## 845Cornering stiffness cornering power

When a vehicle travels on a curved path, the centrifugal force (lateral force) tends to push sideways each wheel against the opposing tyre contact patch to ground reaction. As a result, the tyre casing and tread in the region of the contact patch very slightly deform into a semicircle so that the path followed by the tyre at ground level will not be quite the same as the direction of the wheel points. The resistance offered by the tyre crown or belted tread region by the casing preventing it from deforming and generating a slip angle is a measure of the tyre's cornering power. The cornering power, nowadays more usually termed cornering stiffness, may be defined as the cornering force required to be developed for every degree of slip angle generated.

Cornering stiffness

Cornering force Slip angle

In other words, the cornering stiffness of a tyre is the steepness of the cornering force to slip angle curve normally along its linear region (Fig. 8.32). The larger the cornering force needed to be generated for one degree of slip angle the greater the cornering stiffness of the tyre will be and the smaller the steering angle correction will be to sustain the intended path the vehicle is to follow. Note that the supple flexing of a radial ply side wall should not be confused with the actual stiffness of the tread portion of the tyre casing.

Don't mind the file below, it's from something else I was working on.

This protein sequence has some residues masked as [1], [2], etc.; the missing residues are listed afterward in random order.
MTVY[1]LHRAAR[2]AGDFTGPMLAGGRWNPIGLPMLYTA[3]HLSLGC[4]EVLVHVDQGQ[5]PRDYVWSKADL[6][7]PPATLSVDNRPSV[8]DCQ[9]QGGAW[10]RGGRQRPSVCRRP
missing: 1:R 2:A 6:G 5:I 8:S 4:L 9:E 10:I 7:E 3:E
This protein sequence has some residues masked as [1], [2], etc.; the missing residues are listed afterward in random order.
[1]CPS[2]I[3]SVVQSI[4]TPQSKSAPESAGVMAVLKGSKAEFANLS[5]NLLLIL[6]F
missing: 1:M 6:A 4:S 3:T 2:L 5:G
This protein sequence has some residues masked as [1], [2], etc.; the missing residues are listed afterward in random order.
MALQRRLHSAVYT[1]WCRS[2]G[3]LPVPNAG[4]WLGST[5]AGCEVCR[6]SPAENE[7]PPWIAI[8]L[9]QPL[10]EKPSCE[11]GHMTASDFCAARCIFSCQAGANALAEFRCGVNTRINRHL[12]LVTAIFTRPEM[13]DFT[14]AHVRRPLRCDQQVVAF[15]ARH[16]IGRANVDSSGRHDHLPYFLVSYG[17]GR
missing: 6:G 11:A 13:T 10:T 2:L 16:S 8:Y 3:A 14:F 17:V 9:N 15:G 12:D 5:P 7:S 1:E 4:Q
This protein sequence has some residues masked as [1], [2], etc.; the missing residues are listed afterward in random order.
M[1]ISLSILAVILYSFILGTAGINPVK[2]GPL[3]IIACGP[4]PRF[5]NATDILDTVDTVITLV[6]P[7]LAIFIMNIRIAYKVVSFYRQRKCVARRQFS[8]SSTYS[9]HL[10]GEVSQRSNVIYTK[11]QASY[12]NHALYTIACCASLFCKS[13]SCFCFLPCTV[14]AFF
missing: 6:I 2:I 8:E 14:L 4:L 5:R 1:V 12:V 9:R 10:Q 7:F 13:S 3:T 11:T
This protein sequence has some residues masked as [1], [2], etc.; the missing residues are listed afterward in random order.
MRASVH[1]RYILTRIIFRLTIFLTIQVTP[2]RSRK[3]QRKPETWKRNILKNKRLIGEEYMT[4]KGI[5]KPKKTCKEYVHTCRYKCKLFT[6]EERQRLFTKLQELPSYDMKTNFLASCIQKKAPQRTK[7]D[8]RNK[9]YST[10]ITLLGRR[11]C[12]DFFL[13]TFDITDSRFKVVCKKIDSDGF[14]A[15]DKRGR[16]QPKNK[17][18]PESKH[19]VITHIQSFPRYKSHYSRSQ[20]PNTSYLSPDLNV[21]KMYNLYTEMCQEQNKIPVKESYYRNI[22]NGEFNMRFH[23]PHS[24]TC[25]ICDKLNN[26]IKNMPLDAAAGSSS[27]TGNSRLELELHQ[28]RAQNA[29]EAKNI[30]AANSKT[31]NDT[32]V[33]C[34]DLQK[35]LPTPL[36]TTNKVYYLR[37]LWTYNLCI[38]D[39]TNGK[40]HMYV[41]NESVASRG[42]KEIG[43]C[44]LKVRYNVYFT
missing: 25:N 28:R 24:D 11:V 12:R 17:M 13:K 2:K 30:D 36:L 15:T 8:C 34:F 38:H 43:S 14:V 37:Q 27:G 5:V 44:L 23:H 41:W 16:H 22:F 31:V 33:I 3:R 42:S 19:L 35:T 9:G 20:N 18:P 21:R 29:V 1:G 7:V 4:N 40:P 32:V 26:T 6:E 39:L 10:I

8.4.6 Centre ofpressure (Fig. 8.35) When a wheel standing stationary is loaded, the contact patch will be distributed about the geometric centre of the tyre at ground level, but as the wheel rolls forward the casing supporting the tread is deformed and pushed slightly to the rear (Fig. 8.35). Thus in effect the majority of the cornering force generated between the ground and each element of tread moves from the static centre of pressure to some dynamic centre of pressure behind the vertical centre of the tyre, the amount of displacement corresponding to the wheel construction, load, speed and traction. The larger area of

/

■iFc

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/ Cornering stiffness

(kN/deg)

Slipangle <deq)

Fig. 8.32 Effect of slip angle on cornering force o 2 a 6

Slipangle <deq)

Fig. 8.32 Effect of slip angle on cornering force

Fig. 8.33 Effect of tyre vertical load on cornering force

tread to ground reaction will be concentrated behind the static centre of the wheel and the actual distribution of cornering force from front to rear of the contact patch is shown by the shaded area between the centre line of the tyre and the cornering force plotted line. The total cornering force is therefore roughly proportional to this shaded area and its resultant dynamic position is known as the centre of pressure (Fig. 8.35).